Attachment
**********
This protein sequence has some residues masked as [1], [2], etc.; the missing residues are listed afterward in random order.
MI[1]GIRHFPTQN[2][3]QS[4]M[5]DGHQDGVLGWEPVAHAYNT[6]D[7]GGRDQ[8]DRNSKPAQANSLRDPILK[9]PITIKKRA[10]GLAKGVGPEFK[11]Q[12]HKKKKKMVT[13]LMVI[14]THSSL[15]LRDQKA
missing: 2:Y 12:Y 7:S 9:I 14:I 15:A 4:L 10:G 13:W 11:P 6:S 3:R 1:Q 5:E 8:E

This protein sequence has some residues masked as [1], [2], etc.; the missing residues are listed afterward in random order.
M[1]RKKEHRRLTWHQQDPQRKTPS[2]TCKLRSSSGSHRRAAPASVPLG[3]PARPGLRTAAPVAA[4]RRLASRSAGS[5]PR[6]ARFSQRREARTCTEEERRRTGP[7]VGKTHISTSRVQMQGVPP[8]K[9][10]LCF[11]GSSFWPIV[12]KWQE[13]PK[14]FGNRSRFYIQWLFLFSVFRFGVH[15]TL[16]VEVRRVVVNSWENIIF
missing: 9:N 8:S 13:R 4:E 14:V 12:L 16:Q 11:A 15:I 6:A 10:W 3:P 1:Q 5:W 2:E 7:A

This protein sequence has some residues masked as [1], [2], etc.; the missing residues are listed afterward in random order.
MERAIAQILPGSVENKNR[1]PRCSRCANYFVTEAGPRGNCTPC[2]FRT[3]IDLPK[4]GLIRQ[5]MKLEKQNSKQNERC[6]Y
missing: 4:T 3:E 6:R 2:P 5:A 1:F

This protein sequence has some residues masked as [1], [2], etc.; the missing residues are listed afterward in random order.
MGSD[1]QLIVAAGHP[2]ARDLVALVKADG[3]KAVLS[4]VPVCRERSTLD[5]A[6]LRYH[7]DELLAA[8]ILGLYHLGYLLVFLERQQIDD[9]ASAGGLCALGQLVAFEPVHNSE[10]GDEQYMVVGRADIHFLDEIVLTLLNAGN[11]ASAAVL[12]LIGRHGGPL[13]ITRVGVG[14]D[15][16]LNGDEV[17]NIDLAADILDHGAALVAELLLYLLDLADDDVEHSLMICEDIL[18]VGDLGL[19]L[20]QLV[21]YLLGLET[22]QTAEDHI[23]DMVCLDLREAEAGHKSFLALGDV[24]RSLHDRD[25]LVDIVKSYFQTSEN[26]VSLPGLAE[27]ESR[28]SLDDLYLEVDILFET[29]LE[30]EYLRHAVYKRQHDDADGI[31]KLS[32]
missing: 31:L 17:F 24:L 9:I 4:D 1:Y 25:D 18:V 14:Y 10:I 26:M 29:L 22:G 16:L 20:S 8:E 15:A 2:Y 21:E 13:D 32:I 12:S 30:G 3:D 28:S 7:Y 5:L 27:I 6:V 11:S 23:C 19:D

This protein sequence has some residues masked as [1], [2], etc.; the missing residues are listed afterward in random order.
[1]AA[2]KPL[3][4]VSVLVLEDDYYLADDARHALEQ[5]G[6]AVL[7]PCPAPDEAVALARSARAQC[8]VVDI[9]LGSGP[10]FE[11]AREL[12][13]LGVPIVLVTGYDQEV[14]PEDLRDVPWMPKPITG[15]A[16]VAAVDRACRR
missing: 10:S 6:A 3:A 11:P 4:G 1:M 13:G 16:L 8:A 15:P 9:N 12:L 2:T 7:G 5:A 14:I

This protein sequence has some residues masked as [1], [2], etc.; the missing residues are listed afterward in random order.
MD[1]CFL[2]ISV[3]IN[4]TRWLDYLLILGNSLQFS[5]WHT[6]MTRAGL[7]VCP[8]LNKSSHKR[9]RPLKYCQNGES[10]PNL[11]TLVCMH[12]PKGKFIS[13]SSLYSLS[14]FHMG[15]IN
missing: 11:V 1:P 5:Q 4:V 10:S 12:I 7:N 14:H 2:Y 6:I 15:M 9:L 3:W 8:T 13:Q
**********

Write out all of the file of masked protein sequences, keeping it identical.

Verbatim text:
This protein sequence has some residues masked as [1], [2], etc.; the missing residues are listed afterward in random order.
MI[1]GIRHFPTQN[2][3]QS[4]M[5]DGHQDGVLGWEPVAHAYNT[6]D[7]GGRDQ[8]DRNSKPAQANSLRDPILK[9]PITIKKRA[10]GLAKGVGPEFK[11]Q[12]HKKKKKMVT[13]LMVI[14]THSSL[15]LRDQKA
missing: 2:Y 12:Y 7:S 9:I 14:I 15:A 4:L 10:G 13:W 11:P 6:S 3:R 1:Q 5:E 8:E

This protein sequence has some residues masked as [1], [2], etc.; the missing residues are listed afterward in random order.
M[1]RKKEHRRLTWHQQDPQRKTPS[2]TCKLRSSSGSHRRAAPASVPLG[3]PARPGLRTAAPVAA[4]RRLASRSAGS[5]PR[6]ARFSQRREARTCTEEERRRTGP[7]VGKTHISTSRVQMQGVPP[8]K[9][10]LCF[11]GSSFWPIV[12]KWQE[13]PK[14]FGNRSRFYIQWLFLFSVFRFGVH[15]TL[16]VEVRRVVVNSWENIIF
missing: 9:N 8:S 13:R 4:E 14:V 12:L 16:Q 11:A 15:I 6:A 10:W 3:P 1:Q 5:W 2:E 7:A

This protein sequence has some residues masked as [1], [2], etc.; the missing residues are listed afterward in random order.
MERAIAQILPGSVENKNR[1]PRCSRCANYFVTEAGPRGNCTPC[2]FRT[3]IDLPK[4]GLIRQ[5]MKLEKQNSKQNERC[6]Y
missing: 4:T 3:E 6:R 2:P 5:A 1:F

This protein sequence has some residues masked as [1], [2], etc.; the missing residues are listed afterward in random order.
MGSD[1]QLIVAAGHP[2]ARDLVALVKADG[3]KAVLS[4]VPVCRERSTLD[5]A[6]LRYH[7]DELLAA[8]ILGLYHLGYLLVFLERQQIDD[9]ASAGGLCALGQLVAFEPVHNSE[10]GDEQYMVVGRADIHFLDEIVLTLLNAGN[11]ASAAVL[12]LIGRHGGPL[13]ITRVGVG[14]D[15][16]LNGDEV[17]NIDLAADILDHGAALVAELLLYLLDLADDDVEHSLMICEDIL[18]VGDLGL[19]L[20]QLV[21]YLLGLET[22]QTAEDHI[23]DMVCLDLREAEAGHKSFLALGDV[24]RSLHDRD[25]LVDIVKSYFQTSEN[26]VSLPGLAE[27]ESR[28]SLDDLYLEVDILFET[29]LE[30]EYLRHAVYKRQHDDADGI[31]KLS[32]
missing: 31:L 17:F 24:L 9:I 4:D 1:Y 25:D 18:V 14:Y 10:I 26:M 29:L 22:G 16:L 20:S 8:E 15:A 2:Y 21:E 13:D 32:I 12:S 30:G 3:D 28:S 7:Y 5:L 27:I 6:V 11:S 23:C 19:D

This protein sequence has some residues masked as [1], [2], etc.; the missing residues are listed afterward in random order.
[1]AA[2]KPL[3][4]VSVLVLEDDYYLADDARHALEQ[5]G[6]AVL[7]PCPAPDEAVALARSARAQC[8]VVDI[9]LGSGP[10]FE[11]AREL[12][13]LGVPIVLVTGYDQEV[14]PEDLRDVPWMPKPITG[15]A[16]VAAVDRACRR
missing: 10:S 6:A 3:A 11:P 4:G 1:M 13:G 16:L 8:A 15:P 9:N 12:L 2:T 7:G 5:A 14:I

This protein sequence has some residues masked as [1], [2], etc.; the missing residues are listed afterward in random order.
MD[1]CFL[2]ISV[3]IN[4]TRWLDYLLILGNSLQFS[5]WHT[6]MTRAGL[7]VCP[8]LNKSSHKR[9]RPLKYCQNGES[10]PNL[11]TLVCMH[12]PKGKFIS[13]SSLYSLS[14]FHMG[15]IN
missing: 11:V 1:P 5:Q 4:V 10:S 12:I 7:N 14:H 2:Y 6:I 15:M 9:L 3:W 8:T 13:Q